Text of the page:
Apple has devised a method to conceal a camera under the digital crown of an Apple Watch, allowing customers to shoot images directly with the popular wristwatch. The Silicon Valley behemoth looks to be investigating methods to incorporate a camera into the popular wristwatch, as indicated by a new patent discovered by Apple Insider, which would incorporate the lens within the device’s jog-dial/crown. The corporation is also concerned about privacy, noting it multiple times throughout the patent paper.
Hidden Cameras in Apple Watch
While patents for an Apple Watch camera are not new, this design would be a far more covert choice than previous designs, making it significantly simpler for individuals to stealthily snap photographs of people, locations, and objects without anybody knowing.
“A lens can be integrated within the aperture and/or behind the aperture of the dial to focus an image of a scene.” According to the filing, “an image sensor disposed behind the aperture can also be configured to detect movement of a marking on the dial, allowing the image sensor to function as both a camera for capturing pictures of a scene and a sensor that detects rotation of the dial for sensing rotational inputs.”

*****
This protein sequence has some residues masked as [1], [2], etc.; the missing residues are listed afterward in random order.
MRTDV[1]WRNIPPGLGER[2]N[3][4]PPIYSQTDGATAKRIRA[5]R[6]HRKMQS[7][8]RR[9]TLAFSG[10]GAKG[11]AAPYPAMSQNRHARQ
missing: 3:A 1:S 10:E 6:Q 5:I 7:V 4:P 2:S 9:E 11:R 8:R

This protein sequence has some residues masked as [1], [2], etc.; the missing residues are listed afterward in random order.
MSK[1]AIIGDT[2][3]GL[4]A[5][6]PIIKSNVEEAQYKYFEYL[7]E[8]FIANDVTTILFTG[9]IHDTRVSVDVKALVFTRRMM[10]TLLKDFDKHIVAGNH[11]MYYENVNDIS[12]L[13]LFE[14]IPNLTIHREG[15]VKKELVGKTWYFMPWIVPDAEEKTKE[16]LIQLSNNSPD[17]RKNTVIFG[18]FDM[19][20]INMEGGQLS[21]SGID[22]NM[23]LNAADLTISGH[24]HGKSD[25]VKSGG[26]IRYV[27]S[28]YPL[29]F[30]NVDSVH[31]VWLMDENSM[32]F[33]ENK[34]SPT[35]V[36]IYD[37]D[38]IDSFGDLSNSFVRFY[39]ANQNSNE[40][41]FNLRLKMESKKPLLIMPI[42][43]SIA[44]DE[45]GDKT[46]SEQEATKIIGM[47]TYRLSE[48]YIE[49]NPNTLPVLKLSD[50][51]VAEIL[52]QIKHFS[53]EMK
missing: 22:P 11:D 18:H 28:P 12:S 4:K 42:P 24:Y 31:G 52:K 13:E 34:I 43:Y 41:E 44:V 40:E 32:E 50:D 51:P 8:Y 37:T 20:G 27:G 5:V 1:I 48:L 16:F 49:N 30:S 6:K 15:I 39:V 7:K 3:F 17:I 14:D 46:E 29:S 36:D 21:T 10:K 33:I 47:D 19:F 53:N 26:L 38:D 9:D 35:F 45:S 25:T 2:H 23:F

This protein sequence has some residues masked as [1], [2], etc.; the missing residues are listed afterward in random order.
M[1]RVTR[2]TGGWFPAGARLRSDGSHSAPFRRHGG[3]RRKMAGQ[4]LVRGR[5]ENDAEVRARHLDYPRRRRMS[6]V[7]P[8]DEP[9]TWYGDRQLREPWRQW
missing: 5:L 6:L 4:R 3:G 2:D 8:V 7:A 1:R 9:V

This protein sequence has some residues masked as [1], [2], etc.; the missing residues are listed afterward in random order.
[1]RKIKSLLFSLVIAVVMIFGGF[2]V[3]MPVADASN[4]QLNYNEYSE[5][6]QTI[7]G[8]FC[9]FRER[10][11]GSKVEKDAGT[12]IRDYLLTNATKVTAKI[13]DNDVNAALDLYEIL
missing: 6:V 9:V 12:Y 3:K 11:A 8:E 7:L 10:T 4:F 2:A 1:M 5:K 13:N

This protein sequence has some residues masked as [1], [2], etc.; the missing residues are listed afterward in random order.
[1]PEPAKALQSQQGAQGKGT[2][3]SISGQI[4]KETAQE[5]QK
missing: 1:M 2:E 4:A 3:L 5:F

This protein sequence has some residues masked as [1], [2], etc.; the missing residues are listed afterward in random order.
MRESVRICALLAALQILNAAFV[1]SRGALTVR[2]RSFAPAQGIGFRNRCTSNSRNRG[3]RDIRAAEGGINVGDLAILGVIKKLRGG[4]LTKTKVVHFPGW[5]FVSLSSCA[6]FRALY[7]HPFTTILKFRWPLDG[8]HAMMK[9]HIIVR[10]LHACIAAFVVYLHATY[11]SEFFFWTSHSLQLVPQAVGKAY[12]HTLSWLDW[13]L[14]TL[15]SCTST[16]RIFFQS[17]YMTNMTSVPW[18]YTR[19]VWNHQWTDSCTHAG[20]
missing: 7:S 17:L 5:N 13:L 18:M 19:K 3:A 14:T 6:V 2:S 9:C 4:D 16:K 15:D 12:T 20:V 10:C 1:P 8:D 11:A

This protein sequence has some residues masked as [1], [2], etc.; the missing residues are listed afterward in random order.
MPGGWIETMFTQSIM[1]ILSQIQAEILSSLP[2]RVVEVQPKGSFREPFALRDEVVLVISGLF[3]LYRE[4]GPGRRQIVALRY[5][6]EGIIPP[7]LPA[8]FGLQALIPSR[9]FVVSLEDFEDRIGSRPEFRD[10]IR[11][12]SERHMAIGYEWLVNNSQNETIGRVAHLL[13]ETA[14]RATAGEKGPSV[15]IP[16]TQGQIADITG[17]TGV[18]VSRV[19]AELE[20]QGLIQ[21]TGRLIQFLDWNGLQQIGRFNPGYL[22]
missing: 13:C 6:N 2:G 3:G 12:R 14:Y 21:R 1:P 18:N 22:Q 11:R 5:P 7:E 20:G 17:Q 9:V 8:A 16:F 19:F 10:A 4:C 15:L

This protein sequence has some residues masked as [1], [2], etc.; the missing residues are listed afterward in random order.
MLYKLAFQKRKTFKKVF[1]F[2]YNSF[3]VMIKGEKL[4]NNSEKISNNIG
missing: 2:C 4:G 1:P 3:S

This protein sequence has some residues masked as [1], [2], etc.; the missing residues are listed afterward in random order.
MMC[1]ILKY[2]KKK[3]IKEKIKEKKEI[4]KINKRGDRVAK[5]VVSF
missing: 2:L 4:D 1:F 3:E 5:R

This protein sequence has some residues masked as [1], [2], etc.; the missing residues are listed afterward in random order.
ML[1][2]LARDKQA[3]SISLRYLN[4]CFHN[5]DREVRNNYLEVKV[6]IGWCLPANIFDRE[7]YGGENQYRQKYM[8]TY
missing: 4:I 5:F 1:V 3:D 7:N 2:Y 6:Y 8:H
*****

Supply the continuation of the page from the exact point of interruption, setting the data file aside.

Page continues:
Another point worth noting is how the patent explains how a photograph would be captured. According to it and other watch-connected camera patent filings, the face of the watch may transform into an electronic viewfinder with an on-screen button to operate the shutter.
A gesture or hand instruction might also be used to control the shutter. Tyler S. Bushnell, one of the patent’s creators, has suggested that instead of a mechanical mechanism for the crown, it might be “digitalized,” with the top converted into a touch-sensitive surface that could also house the camera lens.
It’s also feasible that Apple will do nothing with the patent, at least for the time being. The business has previously filed many patents for a camera system within the Apple Watch and has yet to develop something public-facing.
But there is a catch!
The other problem is figuring out how to put a lens into a Digital Crown, which is already a rather sophisticated piece of hardware. This patent does not address that problem, but Apple does.
Tyler S. Bushnell is one of the patent’s two inventors, and his earlier work includes a patent application for redesigning the Digital Crown. Instead of a mechanical mechanism, the top of the crown might be converted into a touch-sensitive zone, perhaps allowing a place for a camera lens. However, if Apple combines these two concepts, images shot with your touch-sensitive Digital Crown may be smeared.